1854 – Congress authorized appointment of first lifeboat station keepers at $200 per year each and superintendents for Long Island and New Jersey serving under Secretary of Treasury who “may also establish such stations at such lighthouses, as, in his judgment, he shall deem best.”
1863 – General Beauregard ordered Lieutenant Dixon, CSA, to proceed with submarine H. L. Hunley to the mouth of Charleston harbor and “sink and destroy any vessel of the enemy with which he can come in conflict.” The General directed that “such assistance- as may he practicable” he rendered to Lieutenant Dixon.
1863 – President Lincoln announces a grant of amnesty for Mrs. Emilie Todd Helm, Mary Lincoln’s half sister and the widow of a Confederate general. The pardon was one of the first under Lincoln’s Proclamation of Amnesty and Reconstruction, which he had announced less than a week before. The plan was the president’s blueprint for the reintegration of the South into the Union. Part of the plan allowed for former Confederates to be granted amnesty if they took an oath to the United States. The option was open to all but the highest officials of the Confederacy. Emilie Todd Helm was the wife of Benjamin Helm, who, like the Lincolns, was a Kentucky native. Lincoln was said to be a great admirer of Helm, a West Point and Harvard graduate. Lincoln had offered Helm a position in the U.S. Army, but Helm opted to join the Confederates instead. Helm led a group of Kentuckians known as the “Orphan Brigade,” since they could not return to their Union-held native state during the war. Helm was killed at the Battle of Chickamauga in September 1863.After her husband’s death, Helm made her way through Union lines to Washington. She stayed in the White House and the Lincolns tried to keep her visit a secret. General Daniel Sickles, who had been wounded at Gettysburg five months prior, told Lincoln that he should not have a rebel in his house. Lincoln replied, “General Sickles, my wife and I are in the habit of choosing our own guests. We do not need from our friends either advice or assistance in the matter.” After Lincoln granted her pardon, Emilie Helm returned to Kentucky.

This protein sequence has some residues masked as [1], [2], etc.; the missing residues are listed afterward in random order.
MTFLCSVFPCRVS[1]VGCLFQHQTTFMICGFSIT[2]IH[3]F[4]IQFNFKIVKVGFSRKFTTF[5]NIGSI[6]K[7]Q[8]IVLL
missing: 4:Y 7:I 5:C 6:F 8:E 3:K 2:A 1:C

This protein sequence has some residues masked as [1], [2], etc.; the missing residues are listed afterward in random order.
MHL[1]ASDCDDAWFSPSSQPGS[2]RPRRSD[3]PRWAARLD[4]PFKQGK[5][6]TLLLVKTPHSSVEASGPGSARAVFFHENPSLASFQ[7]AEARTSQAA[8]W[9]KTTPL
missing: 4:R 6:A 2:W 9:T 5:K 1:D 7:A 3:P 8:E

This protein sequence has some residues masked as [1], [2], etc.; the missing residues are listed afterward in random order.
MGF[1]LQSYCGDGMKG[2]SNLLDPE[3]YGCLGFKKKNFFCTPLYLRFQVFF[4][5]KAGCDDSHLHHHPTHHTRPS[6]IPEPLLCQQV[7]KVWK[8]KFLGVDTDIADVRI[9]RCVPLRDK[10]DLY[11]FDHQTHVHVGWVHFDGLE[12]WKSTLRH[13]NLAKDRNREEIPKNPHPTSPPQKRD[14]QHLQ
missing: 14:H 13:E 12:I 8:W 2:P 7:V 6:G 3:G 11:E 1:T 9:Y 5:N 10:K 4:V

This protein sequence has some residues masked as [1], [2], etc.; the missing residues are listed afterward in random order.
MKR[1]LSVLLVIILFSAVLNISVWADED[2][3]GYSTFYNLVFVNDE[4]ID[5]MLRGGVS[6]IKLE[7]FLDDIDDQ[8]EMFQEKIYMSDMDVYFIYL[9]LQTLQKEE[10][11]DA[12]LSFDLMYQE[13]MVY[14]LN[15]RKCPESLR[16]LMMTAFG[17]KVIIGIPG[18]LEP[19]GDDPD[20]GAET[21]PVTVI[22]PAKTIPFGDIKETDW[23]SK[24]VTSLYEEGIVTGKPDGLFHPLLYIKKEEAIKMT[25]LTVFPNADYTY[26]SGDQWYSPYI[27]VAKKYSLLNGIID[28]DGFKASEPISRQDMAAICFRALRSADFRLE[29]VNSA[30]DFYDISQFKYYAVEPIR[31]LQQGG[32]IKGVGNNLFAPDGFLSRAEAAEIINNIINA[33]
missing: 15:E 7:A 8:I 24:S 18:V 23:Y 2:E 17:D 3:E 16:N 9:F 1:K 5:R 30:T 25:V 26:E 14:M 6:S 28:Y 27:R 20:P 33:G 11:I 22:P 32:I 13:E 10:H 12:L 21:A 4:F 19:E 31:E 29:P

1863 – Gen. James Longstreet attacked Union troops at Bean’s Station, Tenn.
1864 – Union gunboats supporting General Sherman aided in the capture of Forts Beaulieu and Rosedew in Ossabaw Sound, Georgia, the outer defenses of Savannah. Wooden steamer U.S.S. Winona, Lieutenant Commander Dana, U.S.S. Sonoma, Lieutenant Commander Scott, and mortar gunboats shelled the forts until they were abandoned by the defenders on 21 December. Winona’s log recorded on that date: “At 10:05 saw the American Ensign flying on Fort Beaulieu. Ships cheered; captain left in the gig and proceeded up to the fort.”
1896 – James H. Doolittle, American Air Force general, was born. He commanded the first bombing mission over Japan. His Tokyo raid was a great boost for American war morale.
1902 – The Commercial Pacific Cable Company lays the first Pacific telegraph cable, from San Francisco to Honolulu.
1903 – The Wright brothers make their first attempt to fly with the Wright Flyer at Kitty Hawk, North Carolina. With the help of men from the nearby government life-saving station (today’s Coast Guard), the Wrights moved the Flyer and its launching rail to the incline of a nearby sand dune, Big Kill Devil Hill, intending to make a gravity-assisted takeoff. The brothers tossed a coin to decide who would get the first chance at piloting, and Wilbur won. The airplane left the rail, but Wilbur pulled up too sharply, stalled, and came down in about three seconds with minor damage. Repairs after the abortive first flight took three days.
1916 – People of Denmark voted to sell Danish West Indies to United States for $25 million.
1939 – League of Nations, the international peacekeeping organization formed at the end of World War I, expels the Union of Soviet Socialist Republics in response to the Soviets’ invasion of Finland on October 30. Although the League of Nations was more or less the brainchild of President Woodrow Wilson, the United States, which was to have sat on the Executive Council, never joined. Isolationists in the Senate–put off by America’s intervention in World War I, which they felt was more of a European civil war than a true world war–prevented American participation. While the League was born with the exalted mission of preventing another “Great War,” it proved ineffectual, being unable to protect China from a Japanese invasion or Ethiopia from an Italian one. The League was also useless in reacting to German remilitarization, which was a violation of the Treaty of Versailles, the document that formally set the peace terms for the end of World War I. Germany and Japan voluntarily withdrew from the League in 1933, and Italy left in 1937. The true imperial designs of the Soviet Union soon became apparent with its occupation of eastern Poland in September of 1939, ostensibly with the intention of protecting Russian “blood brothers,” Ukrainians and Byelorussians, who were supposedly menaced by the Poles. Lithuania, Latvia, and Estonia were then terrorized into signing “mutual assistance” pacts, primarily one-sided agreements that gave the USSR air and naval bases in those countries. But the invasion of Finland, where no provocation or pact could credibly be adduced to justify the aggression, resulted in worldwide reaction. President Roosevelt, although an “ally” of the USSR, condemned the invasion, causing the Soviets to withdraw from the New York World’s Fair. And finally, the League of Nations, drawing almost its last breath, expelled it.